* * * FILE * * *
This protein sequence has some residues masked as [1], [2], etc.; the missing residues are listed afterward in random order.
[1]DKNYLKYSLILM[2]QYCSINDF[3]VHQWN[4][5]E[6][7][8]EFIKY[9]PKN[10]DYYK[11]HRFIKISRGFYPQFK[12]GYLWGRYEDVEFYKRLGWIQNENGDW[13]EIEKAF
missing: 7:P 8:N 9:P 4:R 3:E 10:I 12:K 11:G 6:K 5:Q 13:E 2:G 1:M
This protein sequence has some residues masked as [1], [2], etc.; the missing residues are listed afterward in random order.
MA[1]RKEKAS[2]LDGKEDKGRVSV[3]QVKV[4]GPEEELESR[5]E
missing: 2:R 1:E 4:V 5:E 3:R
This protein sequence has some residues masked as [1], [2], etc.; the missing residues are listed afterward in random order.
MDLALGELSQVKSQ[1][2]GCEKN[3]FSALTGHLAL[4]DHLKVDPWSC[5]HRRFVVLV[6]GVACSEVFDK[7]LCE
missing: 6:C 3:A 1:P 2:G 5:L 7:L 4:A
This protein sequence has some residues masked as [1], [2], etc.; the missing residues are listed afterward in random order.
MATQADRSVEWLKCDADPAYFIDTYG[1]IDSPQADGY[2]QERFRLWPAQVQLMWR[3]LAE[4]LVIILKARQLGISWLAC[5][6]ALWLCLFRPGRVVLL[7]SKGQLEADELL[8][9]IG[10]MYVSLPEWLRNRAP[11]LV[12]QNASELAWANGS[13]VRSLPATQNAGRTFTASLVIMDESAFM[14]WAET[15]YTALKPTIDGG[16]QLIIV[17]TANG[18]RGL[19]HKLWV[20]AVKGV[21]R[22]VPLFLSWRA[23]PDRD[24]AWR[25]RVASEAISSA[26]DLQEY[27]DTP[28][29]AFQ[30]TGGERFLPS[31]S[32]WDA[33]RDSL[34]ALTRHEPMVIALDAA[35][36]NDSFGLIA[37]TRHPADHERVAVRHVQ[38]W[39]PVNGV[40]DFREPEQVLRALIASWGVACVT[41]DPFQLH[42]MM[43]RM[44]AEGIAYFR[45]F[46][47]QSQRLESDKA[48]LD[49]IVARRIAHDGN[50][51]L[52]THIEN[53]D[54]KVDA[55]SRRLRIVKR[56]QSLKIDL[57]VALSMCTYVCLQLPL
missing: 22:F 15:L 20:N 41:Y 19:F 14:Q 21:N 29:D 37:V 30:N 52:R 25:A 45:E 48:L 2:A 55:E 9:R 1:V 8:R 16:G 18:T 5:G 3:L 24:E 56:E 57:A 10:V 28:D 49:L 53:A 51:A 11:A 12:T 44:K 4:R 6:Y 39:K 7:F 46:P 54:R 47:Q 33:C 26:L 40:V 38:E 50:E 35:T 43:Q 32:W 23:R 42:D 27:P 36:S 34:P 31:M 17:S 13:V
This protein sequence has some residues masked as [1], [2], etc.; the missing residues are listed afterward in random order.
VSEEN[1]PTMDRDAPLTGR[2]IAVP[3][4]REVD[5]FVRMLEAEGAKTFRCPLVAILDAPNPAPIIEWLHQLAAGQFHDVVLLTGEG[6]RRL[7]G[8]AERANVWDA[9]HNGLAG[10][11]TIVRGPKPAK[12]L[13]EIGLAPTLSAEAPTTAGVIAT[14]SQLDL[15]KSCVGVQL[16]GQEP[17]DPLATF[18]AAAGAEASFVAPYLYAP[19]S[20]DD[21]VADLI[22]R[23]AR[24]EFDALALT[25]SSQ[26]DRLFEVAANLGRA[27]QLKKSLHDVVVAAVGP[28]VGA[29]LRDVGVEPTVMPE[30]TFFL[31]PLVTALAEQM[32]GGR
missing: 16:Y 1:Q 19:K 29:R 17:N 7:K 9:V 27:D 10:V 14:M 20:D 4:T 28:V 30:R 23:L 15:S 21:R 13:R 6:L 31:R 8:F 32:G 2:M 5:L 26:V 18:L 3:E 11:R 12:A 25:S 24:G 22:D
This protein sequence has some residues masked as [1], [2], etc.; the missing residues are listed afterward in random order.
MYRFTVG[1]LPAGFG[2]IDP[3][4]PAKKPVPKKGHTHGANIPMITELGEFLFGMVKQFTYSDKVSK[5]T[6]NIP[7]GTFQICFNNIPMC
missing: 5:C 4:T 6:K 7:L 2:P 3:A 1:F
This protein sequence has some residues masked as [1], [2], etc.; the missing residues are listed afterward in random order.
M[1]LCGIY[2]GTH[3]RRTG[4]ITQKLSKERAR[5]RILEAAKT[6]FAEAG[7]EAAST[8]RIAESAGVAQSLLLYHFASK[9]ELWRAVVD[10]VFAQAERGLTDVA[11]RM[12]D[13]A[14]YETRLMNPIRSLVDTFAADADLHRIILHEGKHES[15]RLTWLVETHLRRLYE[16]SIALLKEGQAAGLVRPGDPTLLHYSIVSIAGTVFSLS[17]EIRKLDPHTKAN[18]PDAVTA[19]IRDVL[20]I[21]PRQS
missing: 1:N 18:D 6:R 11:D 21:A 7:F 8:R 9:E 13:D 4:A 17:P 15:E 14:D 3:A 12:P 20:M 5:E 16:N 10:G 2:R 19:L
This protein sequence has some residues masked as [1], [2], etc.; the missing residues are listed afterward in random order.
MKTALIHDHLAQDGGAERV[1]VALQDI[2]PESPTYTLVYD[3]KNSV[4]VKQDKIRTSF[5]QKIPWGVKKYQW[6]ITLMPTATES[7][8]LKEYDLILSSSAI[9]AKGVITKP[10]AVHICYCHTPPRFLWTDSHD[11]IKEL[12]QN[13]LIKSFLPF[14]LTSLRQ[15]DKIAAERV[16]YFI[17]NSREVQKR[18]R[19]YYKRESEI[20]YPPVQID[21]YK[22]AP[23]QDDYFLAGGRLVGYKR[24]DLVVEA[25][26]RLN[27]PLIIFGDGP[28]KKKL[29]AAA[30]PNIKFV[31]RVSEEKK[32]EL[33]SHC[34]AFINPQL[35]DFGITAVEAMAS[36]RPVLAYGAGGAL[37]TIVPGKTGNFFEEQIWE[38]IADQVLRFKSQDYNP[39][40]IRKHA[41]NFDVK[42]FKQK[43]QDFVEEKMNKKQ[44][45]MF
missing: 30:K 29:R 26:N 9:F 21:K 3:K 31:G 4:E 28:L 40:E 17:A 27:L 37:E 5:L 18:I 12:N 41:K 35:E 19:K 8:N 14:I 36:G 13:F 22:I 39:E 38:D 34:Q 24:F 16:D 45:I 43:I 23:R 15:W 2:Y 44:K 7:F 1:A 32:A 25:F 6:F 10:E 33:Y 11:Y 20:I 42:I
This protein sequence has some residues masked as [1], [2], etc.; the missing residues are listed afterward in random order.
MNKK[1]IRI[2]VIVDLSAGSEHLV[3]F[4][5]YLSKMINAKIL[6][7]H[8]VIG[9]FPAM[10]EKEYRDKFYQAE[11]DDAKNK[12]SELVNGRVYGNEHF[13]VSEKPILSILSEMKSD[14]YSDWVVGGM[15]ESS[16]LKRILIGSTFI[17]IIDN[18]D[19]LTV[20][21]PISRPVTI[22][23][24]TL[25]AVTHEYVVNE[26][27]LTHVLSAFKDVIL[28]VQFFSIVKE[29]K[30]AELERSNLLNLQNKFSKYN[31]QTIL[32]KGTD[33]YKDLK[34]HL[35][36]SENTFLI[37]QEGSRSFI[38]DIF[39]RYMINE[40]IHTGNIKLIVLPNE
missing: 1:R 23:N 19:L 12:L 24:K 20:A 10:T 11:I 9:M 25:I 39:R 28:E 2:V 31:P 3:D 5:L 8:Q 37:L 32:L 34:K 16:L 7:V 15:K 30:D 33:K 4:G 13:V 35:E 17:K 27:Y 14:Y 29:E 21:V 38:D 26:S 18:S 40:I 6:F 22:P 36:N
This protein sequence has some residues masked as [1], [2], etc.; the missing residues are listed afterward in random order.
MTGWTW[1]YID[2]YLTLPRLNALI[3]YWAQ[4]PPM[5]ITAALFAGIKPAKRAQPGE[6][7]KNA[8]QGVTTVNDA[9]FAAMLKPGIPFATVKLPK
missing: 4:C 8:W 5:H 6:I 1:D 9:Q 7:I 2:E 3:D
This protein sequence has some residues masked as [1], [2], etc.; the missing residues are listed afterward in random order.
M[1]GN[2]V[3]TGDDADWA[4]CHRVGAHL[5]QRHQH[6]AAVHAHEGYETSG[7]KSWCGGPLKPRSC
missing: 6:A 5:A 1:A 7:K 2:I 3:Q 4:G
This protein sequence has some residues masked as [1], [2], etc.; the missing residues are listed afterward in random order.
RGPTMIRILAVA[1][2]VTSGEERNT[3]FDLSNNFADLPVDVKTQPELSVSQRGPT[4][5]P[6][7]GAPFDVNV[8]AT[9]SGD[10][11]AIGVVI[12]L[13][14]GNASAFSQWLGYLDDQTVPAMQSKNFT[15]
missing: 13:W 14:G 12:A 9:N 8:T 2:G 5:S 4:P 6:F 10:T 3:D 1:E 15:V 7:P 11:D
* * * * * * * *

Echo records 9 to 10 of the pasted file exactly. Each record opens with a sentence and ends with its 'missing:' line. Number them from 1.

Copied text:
This protein sequence has some residues masked as [1], [2], etc.; the missing residues are listed afterward in random order.
MNKK[1]IRI[2]VIVDLSAGSEHLV[3]F[4][5]YLSKMINAKIL[6][7]H[8]VIG[9]FPAM[10]EKEYRDKFYQAE[11]DDAKNK[12]SELVNGRVYGNEHF[13]VSEKPILSILSEMKSD[14]YSDWVVGGM[15]ESS[16]LKRILIGSTFI[17]IIDN[18]D[19]LTV[20][21]PISRPVTI[22][23][24]TL[25]AVTHEYVVNE[26][27]LTHVLSAFKDVIL[28]VQFFSIVKE[29]K[30]AELERSNLLNLQNKFSKYN[31]QTIL[32]KGTD[33]YKDLK[34]HL[35][36]SENTFLI[37]QEGSRSFI[38]DIF[39]RYMINE[40]IHTGNIKLIVLPNE
missing: 1:R 23:N 19:L 12:L 24:K 20:A 10:T 11:I 9:M 25:I 39:R 28:E 2:V 31:P 3:D 5:L 8:Q 37:L 32:L 34:K 16:L 7:V 15:K 30:D 33:K 4:G 13:V 35:E 17:K 27:Y 14:Y 29:E 21:V 38:D 26:S 18:S 40:I 6:F 22:P 36:N
This protein sequence has some residues masked as [1], [2], etc.; the missing residues are listed afterward in random order.
MTGWTW[1]YID[2]YLTLPRLNALI[3]YWAQ[4]PPM[5]ITAALFAGIKPAKRAQPGE[6][7]KNA[8]QGVTTVNDA[9]FAAMLKPGIPFATVKLPK
missing: 4:C 8:W 5:H 6:I 1:D 9:Q 7:I 2:E 3:D